It's #thankfulthursday! There's no better time to tell you about someone very special here at Wagaroo. We are thankful for Brooke! Brooke is the heart and mind behind the hundreds of customer emails at Wagaroo, in addition to sharing the wonderful dog updates on our social media accounts. She guides rehoming owners through the posting and response process, at a time when they are feeling incredibly sad about having to rehome their pet. She introduces those owners to potential adopters. And she answers questions. So many questions. Each one answered with genuine compassion and care. Brooke truly loves helping animals and people!

Here are just a few of the comments we’ve received:

The attention to detail and customer service were brilliant!

Very supportive and helpful. Personal contact and follow up emails made me feel as if we weren't alone in the process.

I really liked Wagaroo. The professionalism and level of service was something I did not expect from a pet adoption site.

Everything was exceptional working with Wagaroo, cannot think of one thing that needs improving.

VERY GOOD. The introductions worked very well. I like that Wagaroo had a middleman that would initiate the introduction between myself and who ever was interested. It really got things going and it was nice to know that someone was there to offer help whenever need be. I also really liked the helpful tip emails. They were great to have and I really felt that she was with me through the whole process. This is an amazing website and I'm so thankful that I was able to find the perfect home for my puppy.

The advice was invaluable and well appreciated. I'd really like to thank Brooke for her wonderful guidance.

AROO to you, Brooke! From your Wagaroo team, from all the people you help each day, and from the more than 500 dogs who have skipped the shelter because of your work!  

Brooke and Fufie. Fun fact about Brooke. She loves all dogs, especially pugs!

A goodbye to our friend, Daisy


In 2013, we published this heartwarming Wag Story about Daisy and her family. Sadly, Daisy passed away this weekend. Her mom wrote a beautiful tribute that she has graciously shared with us and with you.  We hope you will read it and hug all your loved ones, the four-legged and two-legged ones, tight. Tonight and always. Our love goes out to Daisy's family during this sad time.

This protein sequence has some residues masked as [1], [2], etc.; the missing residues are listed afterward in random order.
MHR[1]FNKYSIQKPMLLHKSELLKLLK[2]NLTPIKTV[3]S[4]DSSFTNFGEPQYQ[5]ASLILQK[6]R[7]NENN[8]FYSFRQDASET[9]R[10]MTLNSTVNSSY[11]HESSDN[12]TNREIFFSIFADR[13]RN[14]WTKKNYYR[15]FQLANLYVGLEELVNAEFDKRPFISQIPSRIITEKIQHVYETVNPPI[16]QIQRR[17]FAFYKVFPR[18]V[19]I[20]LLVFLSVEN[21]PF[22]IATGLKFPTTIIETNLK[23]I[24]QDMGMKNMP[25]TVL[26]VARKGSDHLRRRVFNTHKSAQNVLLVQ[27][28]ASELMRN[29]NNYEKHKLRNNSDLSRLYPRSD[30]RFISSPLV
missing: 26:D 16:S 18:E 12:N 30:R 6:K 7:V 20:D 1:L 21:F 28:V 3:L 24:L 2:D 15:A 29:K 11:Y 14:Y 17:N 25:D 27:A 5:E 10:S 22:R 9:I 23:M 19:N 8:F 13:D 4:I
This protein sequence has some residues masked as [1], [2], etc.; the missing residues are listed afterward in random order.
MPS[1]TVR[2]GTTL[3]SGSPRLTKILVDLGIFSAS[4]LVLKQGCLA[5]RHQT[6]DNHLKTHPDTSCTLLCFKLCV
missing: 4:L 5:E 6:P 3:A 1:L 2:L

-Elena, Brooke, and Christine


For those who don't know, our sweet and crazy Daisy passed away this weekend. Thanks to my husband who decided we should bring her with us to Tahoe, she had a beautiful last couple of days enjoying the fresh air. She even climbed into the creek each morning for some cool relaxation. She received many pats on the head and ear scratches and she spent some beautiful quiet time with each of us as well. She waited for a quiet moment, when we were all out, to pass away. A nearby vet will take care of her remains and we will pick up her ashes in a couple of weeks.

Daisy had a tough start to life -a lost puppy in the streets of Oakland who was picked up by Oakland animal control and put into the city animal shelter. By luck, an SPCA representative from Vacaville visited the city shelter while Daisy was there and thought she showed potential as an adoptable dog. They took her to the SPCA in Vacaville and we found her advertised as Bernadette, the Bernese Mountain dog (no picture) on Petfinder. As luck would have it we were on our way north for a weekend in Tahoe and were able to meet her (love at first sight) and take her home. So appropriate that we welcomed her and said goodbye from the same spot.

Daisy has been by our sides for 11.5 years through thick and thin and we have a hole in our hearts today.  I like to think she is in a restful state somewhere with endless tummy rubs and swims and yummy food - perhaps even reuniting with other special family members who have passed. They will enjoy her singing voice and loyal companionship smiley

On our walk before we received the call, our four year old son exclaimed with amazement and enthusiasm that Daisy and daisys are the same and that 'Daisy is everywhere!'  He hadn't drawn the connection before and it was really sweet to hear him thinking it through. Beautiful timing in retrospect.

Bay Area Landlords Save Abandoned Dog

Bay Area landlords are in the news and the news is usually not good. Whether you’re reading a story about rents climbing ever higher or our low inventory of rentals for pet owners, you can’t help but imagine that the typical Silicon Valley landlord bears a striking resemblance to Scrooge McDuck.

Enter Joe and Jenny. Joe and Jenny own a duplex in Stockton, California. They allow pets.  Yes, that’s right. THEY ALLOW PETS! This already puts Joe and Jenny in the awesome landlord category, however they took pet-friendly to the next level recently when their renters left a dog behind after vacating. Think about that for a moment. Put yourself in the paws of that pup. You’re hanging out in your backyard, just as you’ve done thousands of times before. The sun is shining and you’re watching your people bustle about going back and forth to the car. When they drive away, you don’t worry. They’ll be back because they always come back. Except this time, they don’t. Not after one day. Not after two. Not after ten. This lovely dog was left on her own for ten days.

Joe and Jenny could have easily called animal control to report the dog and have an officer pick her up. Instead, these compassionate folks committed to finding this dog a home. That’s when their daughter, Gloria, contacted Wagaroo to ask about posting the brindle shepherd mix in our Family2Family program. When we shared our recommendations about what to do with an abandoned animal, Gloria replied with this happy news: